Ok, ok, enough blabbering… without further ado:
Alden’s theory of generations:
The Feather Generation
You missed Vietnam: Congratulations! Though some of you seem bitter even at having been so close to it — or maybe, you’re bitter that you’ve got no one to blame for the things in your life that haven’t gone right. Either way, you didn’t go to San Francisco with flowers in your hair, instead you ‘feathered’ your hair as soon as you were old enough to disco. Guys, girls, doesn’t matter, I’ve seen the yearbook pictures. You parted it in the middle, feathered it on the sides, and to this day you’ve got an argumentative streak for those that didn’t understand. But mainly, this generation usually liked Styx. I didn’t miss anything.
The Star Wars Generation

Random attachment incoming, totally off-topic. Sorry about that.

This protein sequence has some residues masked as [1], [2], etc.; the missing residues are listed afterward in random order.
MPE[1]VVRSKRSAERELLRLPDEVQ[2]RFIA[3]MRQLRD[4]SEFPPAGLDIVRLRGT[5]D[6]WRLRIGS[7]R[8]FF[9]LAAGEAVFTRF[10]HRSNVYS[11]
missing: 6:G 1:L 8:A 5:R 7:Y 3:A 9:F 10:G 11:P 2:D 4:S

If you were old enough to remember seeing ANY of the original three Star Wars movies in a theatre, this is you. You grew up on School House Rock, (and actually you learned more from that than you ever did in school), Pop Rocks, and Michael Jackson. Actually this could also be the Pepsi Generation, but I’d rather name it after a movie than a soft drink. You might remember Black Flag, the Dead Kennedys, or Primus, and you definitely knew about the Red Hot Chili Peppers before anyone else did. Fast Times at Ridgemont High, Sixteen Candles, Caddy Shack, The Breakfast Club, Say Anything — man we had it good! Billy Idol, Billy Joel, Billy Ocean and Billy Dee Williams. You may have played Dungeons and Dragons (although I didn’t), bought 501 Jeans, tried to shrink them-to-fit, and/ or remember when U2 were NOT a household name and when Oakley made bike parts but not sunglasses. You played on your Commodore 64 or Atari, or even the original Nintendo. You possibly read The Lord of the Rings way before the movies, and read Catcher in the Rye but didn’t kill anyone over it. While maybe not full-on Slackers, some of you did take a little longer figuring this life thing out, either that, or it’s just that being a teenager was that much more fun. Rock on.